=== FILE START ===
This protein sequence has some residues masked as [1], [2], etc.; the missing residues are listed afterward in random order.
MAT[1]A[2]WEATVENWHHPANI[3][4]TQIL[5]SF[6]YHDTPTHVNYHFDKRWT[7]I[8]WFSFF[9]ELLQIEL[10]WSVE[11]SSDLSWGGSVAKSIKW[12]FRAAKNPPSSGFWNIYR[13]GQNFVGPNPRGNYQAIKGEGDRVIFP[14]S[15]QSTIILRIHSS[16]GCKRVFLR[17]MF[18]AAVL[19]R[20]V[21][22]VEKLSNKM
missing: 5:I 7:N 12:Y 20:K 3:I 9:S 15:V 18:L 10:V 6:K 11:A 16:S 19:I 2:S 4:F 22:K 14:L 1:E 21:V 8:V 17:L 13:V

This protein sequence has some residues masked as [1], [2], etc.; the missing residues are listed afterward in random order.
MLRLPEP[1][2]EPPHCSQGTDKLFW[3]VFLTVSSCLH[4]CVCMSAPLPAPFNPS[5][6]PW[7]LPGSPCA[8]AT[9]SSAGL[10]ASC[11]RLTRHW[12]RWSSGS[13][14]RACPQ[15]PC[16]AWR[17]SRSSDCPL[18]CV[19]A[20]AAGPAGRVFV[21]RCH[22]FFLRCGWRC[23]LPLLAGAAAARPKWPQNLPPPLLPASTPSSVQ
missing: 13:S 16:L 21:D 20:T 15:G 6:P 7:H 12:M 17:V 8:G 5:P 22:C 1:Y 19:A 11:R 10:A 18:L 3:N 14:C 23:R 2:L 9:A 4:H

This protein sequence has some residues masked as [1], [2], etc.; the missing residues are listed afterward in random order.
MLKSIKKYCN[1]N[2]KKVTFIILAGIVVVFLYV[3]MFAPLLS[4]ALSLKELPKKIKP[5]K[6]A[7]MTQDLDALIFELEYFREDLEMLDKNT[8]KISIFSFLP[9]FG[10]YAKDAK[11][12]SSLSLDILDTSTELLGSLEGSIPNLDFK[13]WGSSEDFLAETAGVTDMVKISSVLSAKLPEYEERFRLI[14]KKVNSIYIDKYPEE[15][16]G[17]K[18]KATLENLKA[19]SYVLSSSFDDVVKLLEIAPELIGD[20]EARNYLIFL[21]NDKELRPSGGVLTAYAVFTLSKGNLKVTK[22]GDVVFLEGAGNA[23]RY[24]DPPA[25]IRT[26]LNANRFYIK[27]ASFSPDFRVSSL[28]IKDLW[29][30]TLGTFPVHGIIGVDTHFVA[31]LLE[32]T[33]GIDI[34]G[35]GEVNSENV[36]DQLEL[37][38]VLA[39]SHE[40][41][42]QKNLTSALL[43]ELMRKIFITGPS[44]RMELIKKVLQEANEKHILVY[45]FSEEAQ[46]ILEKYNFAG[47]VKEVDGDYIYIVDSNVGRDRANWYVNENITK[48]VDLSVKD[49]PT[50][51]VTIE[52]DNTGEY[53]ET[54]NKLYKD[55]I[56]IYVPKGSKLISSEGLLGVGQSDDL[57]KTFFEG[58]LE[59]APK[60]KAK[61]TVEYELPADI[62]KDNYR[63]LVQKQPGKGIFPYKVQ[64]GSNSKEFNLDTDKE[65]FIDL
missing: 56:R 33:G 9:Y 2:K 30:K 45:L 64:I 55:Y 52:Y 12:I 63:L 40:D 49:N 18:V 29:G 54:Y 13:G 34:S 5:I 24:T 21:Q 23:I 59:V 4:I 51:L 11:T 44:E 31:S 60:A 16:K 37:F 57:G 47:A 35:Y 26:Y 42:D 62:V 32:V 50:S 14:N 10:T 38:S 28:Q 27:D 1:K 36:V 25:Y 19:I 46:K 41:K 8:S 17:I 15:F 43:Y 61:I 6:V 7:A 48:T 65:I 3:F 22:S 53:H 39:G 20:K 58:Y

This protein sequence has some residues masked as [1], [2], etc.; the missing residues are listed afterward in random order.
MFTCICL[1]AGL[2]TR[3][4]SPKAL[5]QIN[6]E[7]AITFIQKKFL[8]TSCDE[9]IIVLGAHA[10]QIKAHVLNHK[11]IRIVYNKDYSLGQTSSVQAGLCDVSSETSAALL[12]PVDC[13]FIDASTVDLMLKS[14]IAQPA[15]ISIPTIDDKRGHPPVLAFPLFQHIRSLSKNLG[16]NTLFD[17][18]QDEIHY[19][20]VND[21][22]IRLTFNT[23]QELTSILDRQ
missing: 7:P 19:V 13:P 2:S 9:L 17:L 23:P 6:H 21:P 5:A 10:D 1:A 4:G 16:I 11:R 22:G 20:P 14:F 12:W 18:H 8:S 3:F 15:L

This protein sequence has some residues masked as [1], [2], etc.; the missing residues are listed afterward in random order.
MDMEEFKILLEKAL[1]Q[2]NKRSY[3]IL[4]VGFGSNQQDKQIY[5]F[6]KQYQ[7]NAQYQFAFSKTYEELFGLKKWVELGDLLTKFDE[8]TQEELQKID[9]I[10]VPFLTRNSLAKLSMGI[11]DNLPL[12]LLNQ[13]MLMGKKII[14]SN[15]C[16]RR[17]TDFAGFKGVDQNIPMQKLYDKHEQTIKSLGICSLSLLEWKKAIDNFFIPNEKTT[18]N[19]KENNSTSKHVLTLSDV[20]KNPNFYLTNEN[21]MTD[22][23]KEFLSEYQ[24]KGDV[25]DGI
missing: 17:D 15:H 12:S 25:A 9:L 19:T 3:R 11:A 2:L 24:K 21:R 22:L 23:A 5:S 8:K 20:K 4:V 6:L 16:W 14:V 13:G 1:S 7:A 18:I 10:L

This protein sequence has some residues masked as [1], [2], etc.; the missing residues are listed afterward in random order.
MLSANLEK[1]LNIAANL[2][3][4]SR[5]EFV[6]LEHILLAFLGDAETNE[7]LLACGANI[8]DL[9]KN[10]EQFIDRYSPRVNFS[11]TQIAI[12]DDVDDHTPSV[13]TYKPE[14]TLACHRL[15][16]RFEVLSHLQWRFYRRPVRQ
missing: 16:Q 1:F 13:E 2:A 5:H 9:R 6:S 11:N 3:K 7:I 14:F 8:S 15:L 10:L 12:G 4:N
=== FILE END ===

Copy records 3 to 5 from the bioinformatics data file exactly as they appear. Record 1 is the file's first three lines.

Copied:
This protein sequence has some residues masked as [1], [2], etc.; the missing residues are listed afterward in random order.
MLKSIKKYCN[1]N[2]KKVTFIILAGIVVVFLYV[3]MFAPLLS[4]ALSLKELPKKIKP[5]K[6]A[7]MTQDLDALIFELEYFREDLEMLDKNT[8]KISIFSFLP[9]FG[10]YAKDAK[11][12]SSLSLDILDTSTELLGSLEGSIPNLDFK[13]WGSSEDFLAETAGVTDMVKISSVLSAKLPEYEERFRLI[14]KKVNSIYIDKYPEE[15][16]G[17]K[18]KATLENLKA[19]SYVLSSSFDDVVKLLEIAPELIGD[20]EARNYLIFL[21]NDKELRPSGGVLTAYAVFTLSKGNLKVTK[22]GDVVFLEGAGNA[23]RY[24]DPPA[25]IRT[26]LNANRFYIK[27]ASFSPDFRVSSL[28]IKDLW[29][30]TLGTFPVHGIIGVDTHFVA[31]LLE[32]T[33]GIDI[34]G[35]GEVNSENV[36]DQLEL[37][38]VLA[39]SHE[40][41][42]QKNLTSALL[43]ELMRKIFITGPS[44]RMELIKKVLQEANEKHILVY[45]FSEEAQ[46]ILEKYNFAG[47]VKEVDGDYIYIVDSNVGRDRANWYVNENITK[48]VDLSVKD[49]PT[50][51]VTIE[52]DNTGEY[53]ET[54]NKLYKD[55]I[56]IYVPKGSKLISSEGLLGVGQSDDL[57]KTFFEG[58]LE[59]APK[60]KAK[61]TVEYELPADI[62]KDNYR[63]LVQKQPGKGIFPYKVQ[64]GSNSKEFNLDTDKE[65]FIDL
missing: 56:R 33:G 9:Y 2:K 30:K 45:L 64:I 55:Y 52:Y 12:I 63:L 40:D 49:N 18:V 29:G 54:Y 13:G 34:S 5:I 24:T 21:Q 23:I 59:V 4:I 51:L 11:T 44:E 31:S 60:A 16:K 37:F 57:G 47:A 35:Y 26:Y 42:D 62:V 32:V 50:S 14:N 10:T 38:S 28:Q 27:D 1:K 36:V 25:Y 19:I 46:K 41:K 8:S 17:I 15:F 43:Y 61:I 6:V 7:A 48:T 65:I 3:F 22:S 53:H 39:G 20:K 58:Y

This protein sequence has some residues masked as [1], [2], etc.; the missing residues are listed afterward in random order.
MFTCICL[1]AGL[2]TR[3][4]SPKAL[5]QIN[6]E[7]AITFIQKKFL[8]TSCDE[9]IIVLGAHA[10]QIKAHVLNHK[11]IRIVYNKDYSLGQTSSVQAGLCDVSSETSAALL[12]PVDC[13]FIDASTVDLMLKS[14]IAQPA[15]ISIPTIDDKRGHPPVLAFPLFQHIRSLSKNLG[16]NTLFD[17][18]QDEIHY[19][20]VND[21][22]IRLTFNT[23]QELTSILDRQ
missing: 7:P 19:V 13:P 2:S 9:L 17:L 23:P 6:H 21:P 5:A 10:D 1:A 4:G 16:I 11:R 22:G 20:P 14:F 12:W 18:H 8:S 3:F 15:L

This protein sequence has some residues masked as [1], [2], etc.; the missing residues are listed afterward in random order.
MDMEEFKILLEKAL[1]Q[2]NKRSY[3]IL[4]VGFGSNQQDKQIY[5]F[6]KQYQ[7]NAQYQFAFSKTYEELFGLKKWVELGDLLTKFDE[8]TQEELQKID[9]I[10]VPFLTRNSLAKLSMGI[11]DNLPL[12]LLNQ[13]MLMGKKII[14]SN[15]C[16]RR[17]TDFAGFKGVDQNIPMQKLYDKHEQTIKSLGICSLSLLEWKKAIDNFFIPNEKTT[18]N[19]KENNSTSKHVLTLSDV[20]KNPNFYLTNEN[21]MTD[22][23]KEFLSEYQ[24]KGDV[25]DGI
missing: 17:D 15:H 12:S 25:A 9:L 19:T 3:R 11:A 2:L 24:K 21:R 22:L 23:A 5:S 8:K 20:K 4:V 6:L 16:W 14:V 13:G 1:S 7:A 18:I 10:L